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Kansas City metro home prices skyrocket as lack of supplies, workforce persist

Posted at 9:18 PM, Apr 07, 2021
and last updated 2021-04-07 23:35:18-04

KANSAS CITY, Mo.  — Several factors have led to skyrocketing housing prices throughout the Kansas City metro.

The area saw a more than 64% drop in the number of houses on the market between February 2020 and 2021, according to the Kansas City Regional Association of Realtors.

Interest rates also are low, according to the National Association of Realtors, with the average rate at 3.1%, driving demand. This is combined with a lack of building materials.

"What we’re experiencing from a building supplies standpoint is unprecedented," said Will Ruder, executive vice president of the Home Builders Association of Greater Kansas City.

Ruder told 41 Action News lumber prices have soared 180% compared to last year, which can be about 12% of the overall cost of the house.

A trend Ruder also said he has seen during the COVID-19 pandemic is that consumers are searching for new homes.

"Buying something new, having that opportunity to be the first one in there just kind of psychologically that was attractive," Ruder said, "just given the, 'Keep your distance and make sure everything is clean standpoint.'"

Another hurdle is the lack of workforce – nationwide there are more than 200,000 open positions in the trade industry. In order to find new potential workers to build houses, Ruder said they're looking to the next generation to step up and fill these roles.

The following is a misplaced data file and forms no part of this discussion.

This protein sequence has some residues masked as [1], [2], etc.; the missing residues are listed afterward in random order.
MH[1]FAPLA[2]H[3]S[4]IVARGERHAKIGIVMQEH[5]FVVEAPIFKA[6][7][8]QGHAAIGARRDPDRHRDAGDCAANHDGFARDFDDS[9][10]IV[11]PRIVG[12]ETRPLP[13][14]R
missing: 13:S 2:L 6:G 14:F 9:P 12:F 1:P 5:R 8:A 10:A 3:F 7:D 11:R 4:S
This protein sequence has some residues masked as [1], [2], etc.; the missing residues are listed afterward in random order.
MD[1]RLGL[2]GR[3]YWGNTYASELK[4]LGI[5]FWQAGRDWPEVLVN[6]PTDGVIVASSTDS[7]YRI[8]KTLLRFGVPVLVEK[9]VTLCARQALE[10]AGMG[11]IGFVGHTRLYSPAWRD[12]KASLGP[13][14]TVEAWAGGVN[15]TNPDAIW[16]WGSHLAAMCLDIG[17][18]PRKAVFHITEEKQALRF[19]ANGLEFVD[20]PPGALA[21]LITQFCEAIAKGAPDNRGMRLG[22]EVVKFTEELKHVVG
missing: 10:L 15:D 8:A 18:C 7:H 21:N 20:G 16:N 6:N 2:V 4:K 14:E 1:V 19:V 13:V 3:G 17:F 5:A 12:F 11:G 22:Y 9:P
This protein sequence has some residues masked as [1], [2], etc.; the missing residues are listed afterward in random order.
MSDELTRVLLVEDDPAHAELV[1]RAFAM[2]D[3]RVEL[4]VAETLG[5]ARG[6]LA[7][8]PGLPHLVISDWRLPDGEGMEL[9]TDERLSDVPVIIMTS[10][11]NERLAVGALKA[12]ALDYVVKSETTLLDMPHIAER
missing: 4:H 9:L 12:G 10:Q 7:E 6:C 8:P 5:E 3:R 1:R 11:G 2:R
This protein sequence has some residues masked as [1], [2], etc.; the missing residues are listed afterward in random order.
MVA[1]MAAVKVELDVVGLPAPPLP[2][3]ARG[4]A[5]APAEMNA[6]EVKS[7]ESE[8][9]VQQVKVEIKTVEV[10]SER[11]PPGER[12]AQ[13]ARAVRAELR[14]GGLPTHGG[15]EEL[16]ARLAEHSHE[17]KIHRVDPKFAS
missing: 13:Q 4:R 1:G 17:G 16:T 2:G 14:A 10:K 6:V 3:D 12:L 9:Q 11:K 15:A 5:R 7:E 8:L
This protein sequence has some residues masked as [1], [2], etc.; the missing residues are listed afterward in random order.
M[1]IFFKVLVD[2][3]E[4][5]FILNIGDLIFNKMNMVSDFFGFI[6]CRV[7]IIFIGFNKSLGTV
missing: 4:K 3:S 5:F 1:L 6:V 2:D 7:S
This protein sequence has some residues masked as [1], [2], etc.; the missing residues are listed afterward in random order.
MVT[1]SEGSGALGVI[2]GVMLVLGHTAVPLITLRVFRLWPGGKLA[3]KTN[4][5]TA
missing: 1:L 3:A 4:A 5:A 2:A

"The opportunity has never been greater for our young people to not only get into the trades, but to very quickly be incorporated into in a very meaningful way," Ruder said.

One difficulty that Ruder said needs to be overcome is the notion that everyone needs to go to college.

"We’re in a competition with something that society has said is necessary to success i.e. the bachelors degree," he said.

Those ingredients make it difficult for like Connor Lawrence, who is looking to buy a house.

"The prices," Lawrence said. "You have to pay over asking in order to get your contract accepted."

So, while house prices remain high, those like Lawrence will wait and likely make the big purchase down the road.

"I would be a first-time home buyer, so I wanted to get those cheap interest rates but it will happen, just patience," Lawrence said.

To promote careers in the skilled trades, the Home Builders Association will host the KC Manufacturing and Design Expo, KC Made, this weekend, providing an opportunity for students and industry stakeholders to connect in case they're looking for a job in the home building industry.

The public can view the projects in-person between 11 a.m. and 3 p.m. April 9 and 10 at RE: Crossroads, 1717 Washington Street, Kansas City, MO.

For more information, visit